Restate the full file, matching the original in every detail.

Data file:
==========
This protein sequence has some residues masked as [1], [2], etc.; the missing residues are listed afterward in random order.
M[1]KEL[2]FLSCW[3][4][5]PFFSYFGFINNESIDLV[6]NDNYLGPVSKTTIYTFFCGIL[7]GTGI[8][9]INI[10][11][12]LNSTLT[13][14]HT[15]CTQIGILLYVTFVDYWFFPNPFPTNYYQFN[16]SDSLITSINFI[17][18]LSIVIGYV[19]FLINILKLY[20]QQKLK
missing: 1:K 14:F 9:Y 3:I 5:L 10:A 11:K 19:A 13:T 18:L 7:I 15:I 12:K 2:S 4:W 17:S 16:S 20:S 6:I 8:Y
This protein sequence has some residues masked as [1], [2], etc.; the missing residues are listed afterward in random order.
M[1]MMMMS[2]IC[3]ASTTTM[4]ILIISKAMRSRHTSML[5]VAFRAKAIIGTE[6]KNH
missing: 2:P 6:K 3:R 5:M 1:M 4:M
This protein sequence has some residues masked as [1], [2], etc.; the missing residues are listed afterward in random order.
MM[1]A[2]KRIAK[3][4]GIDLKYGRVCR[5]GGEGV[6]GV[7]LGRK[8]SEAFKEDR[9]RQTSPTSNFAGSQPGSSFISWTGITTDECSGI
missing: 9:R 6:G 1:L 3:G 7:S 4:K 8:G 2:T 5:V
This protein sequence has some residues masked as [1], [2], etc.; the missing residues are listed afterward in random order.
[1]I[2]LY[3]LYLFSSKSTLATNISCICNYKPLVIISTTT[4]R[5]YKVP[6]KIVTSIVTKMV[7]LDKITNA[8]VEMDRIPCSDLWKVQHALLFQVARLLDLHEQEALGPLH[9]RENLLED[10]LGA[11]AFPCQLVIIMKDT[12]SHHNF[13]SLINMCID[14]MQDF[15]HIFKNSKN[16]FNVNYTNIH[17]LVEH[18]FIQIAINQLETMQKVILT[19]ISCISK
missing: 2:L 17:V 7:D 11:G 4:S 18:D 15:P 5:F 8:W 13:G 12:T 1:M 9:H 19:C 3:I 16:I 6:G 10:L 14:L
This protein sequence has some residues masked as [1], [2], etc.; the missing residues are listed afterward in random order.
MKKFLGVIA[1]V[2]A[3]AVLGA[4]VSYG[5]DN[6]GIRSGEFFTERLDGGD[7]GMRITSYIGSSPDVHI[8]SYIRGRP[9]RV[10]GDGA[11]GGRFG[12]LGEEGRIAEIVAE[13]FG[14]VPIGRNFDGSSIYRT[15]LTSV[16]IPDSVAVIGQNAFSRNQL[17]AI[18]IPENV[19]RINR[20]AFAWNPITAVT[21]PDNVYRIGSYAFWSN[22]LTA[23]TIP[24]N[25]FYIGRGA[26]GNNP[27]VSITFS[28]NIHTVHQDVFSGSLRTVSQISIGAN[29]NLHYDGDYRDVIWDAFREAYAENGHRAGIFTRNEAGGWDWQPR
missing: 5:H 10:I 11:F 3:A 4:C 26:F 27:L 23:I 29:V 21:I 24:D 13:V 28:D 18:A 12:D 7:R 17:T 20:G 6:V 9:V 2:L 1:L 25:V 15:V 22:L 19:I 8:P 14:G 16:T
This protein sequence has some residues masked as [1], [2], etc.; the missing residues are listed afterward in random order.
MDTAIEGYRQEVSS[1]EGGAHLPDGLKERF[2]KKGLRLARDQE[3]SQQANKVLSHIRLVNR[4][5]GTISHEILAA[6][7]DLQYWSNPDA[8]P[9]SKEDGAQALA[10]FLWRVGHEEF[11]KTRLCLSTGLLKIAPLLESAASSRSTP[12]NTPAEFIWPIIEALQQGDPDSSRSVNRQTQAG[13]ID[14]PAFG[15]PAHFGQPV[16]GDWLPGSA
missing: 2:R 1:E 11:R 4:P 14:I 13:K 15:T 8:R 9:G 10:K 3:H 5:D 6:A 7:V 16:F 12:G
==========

This protein sequence has some residues masked as [1], [2], etc.; the missing residues are listed afterward in random order.
M[1]KEL[2]FLSCW[3][4][5]PFFSYFGFINNESIDLV[6]NDNYLGPVSKTTIYTFFCGIL[7]GTGI[8][9]INI[10][11][12]LNSTLT[13][14]HT[15]CTQIGILLYVTFVDYWFFPNPFPTNYYQFN[16]SDSLITSINFI[17][18]LSIVIGYV[19]FLINILKLY[20]QQKLK
missing: 1:K 14:F 9:Y 3:I 5:L 10:A 11:K 19:A 13:T 18:L 7:I 15:I 12:K 2:S 4:W 17:S 16:S 20:S 6:I 8:Y
This protein sequence has some residues masked as [1], [2], etc.; the missing residues are listed afterward in random order.
M[1]MMMMS[2]IC[3]ASTTTM[4]ILIISKAMRSRHTSML[5]VAFRAKAIIGTE[6]KNH
missing: 2:P 6:K 3:R 5:M 1:M 4:M
This protein sequence has some residues masked as [1], [2], etc.; the missing residues are listed afterward in random order.
MM[1]A[2]KRIAK[3][4]GIDLKYGRVCR[5]GGEGV[6]GV[7]LGRK[8]SEAFKEDR[9]RQTSPTSNFAGSQPGSSFISWTGITTDECSGI
missing: 9:R 6:G 1:L 3:G 7:S 4:K 8:G 2:T 5:V
This protein sequence has some residues masked as [1], [2], etc.; the missing residues are listed afterward in random order.
[1]I[2]LY[3]LYLFSSKSTLATNISCICNYKPLVIISTTT[4]R[5]YKVP[6]KIVTSIVTKMV[7]LDKITNA[8]VEMDRIPCSDLWKVQHALLFQVARLLDLHEQEALGPLH[9]RENLLED[10]LGA[11]AFPCQLVIIMKDT[12]SHHNF[13]SLINMCID[14]MQDF[15]HIFKNSKN[16]FNVNYTNIH[17]LVEH[18]FIQIAINQLETMQKVILT[19]ISCISK
missing: 2:L 17:V 7:D 11:G 4:S 18:D 15:P 5:F 8:W 13:G 12:T 1:M 9:H 19:C 3:I 16:I 6:G 10:L 14:L
This protein sequence has some residues masked as [1], [2], etc.; the missing residues are listed afterward in random order.
MKKFLGVIA[1]V[2]A[3]AVLGA[4]VSYG[5]DN[6]GIRSGEFFTERLDGGD[7]GMRITSYIGSSPDVHI[8]SYIRGRP[9]RV[10]GDGA[11]GGRFG[12]LGEEGRIAEIVAE[13]FG[14]VPIGRNFDGSSIYRT[15]LTSV[16]IPDSVAVIGQNAFSRNQL[17]AI[18]IPENV[19]RINR[20]AFAWNPITAVT[21]PDNVYRIGSYAFWSN[22]LTA[23]TIP[24]N[25]FYIGRGA[26]GNNP[27]VSITFS[28]NIHTVHQDVFSGSLRTVSQISIGAN[29]NLHYDGDYRDVIWDAFREAYAENGHRAGIFTRNEAGGWDWQPR
missing: 5:H 10:I 11:F 3:A 4:C 26:F 27:L 23:I 29:V 21:I 24:D 13:V 28:D 18:A 12:D 7:R 17:T 20:G 6:V 9:V 2:L 1:L 25:V 15:V 22:L 19:I 8:P 14:G 16:T
This protein sequence has some residues masked as [1], [2], etc.; the missing residues are listed afterward in random order.
MDTAIEGYRQEVSS[1]EGGAHLPDGLKERF[2]KKGLRLARDQE[3]SQQANKVLSHIRLVNR[4][5]GTISHEILAA[6][7]DLQYWSNPDA[8]P[9]SKEDGAQALA[10]FLWRVGHEEF[11]KTRLCLSTGLLKIAPLLESAASSRSTP[12]NTPAEFIWPIIEALQQGDPDSSRSVNRQTQAG[13]ID[14]PAFG[15]PAHFGQPV[16]GDWLPGSA
missing: 2:R 1:E 11:R 4:P 14:I 13:K 15:T 8:R 9:G 10:K 3:H 5:D 6:A 7:V 16:F 12:G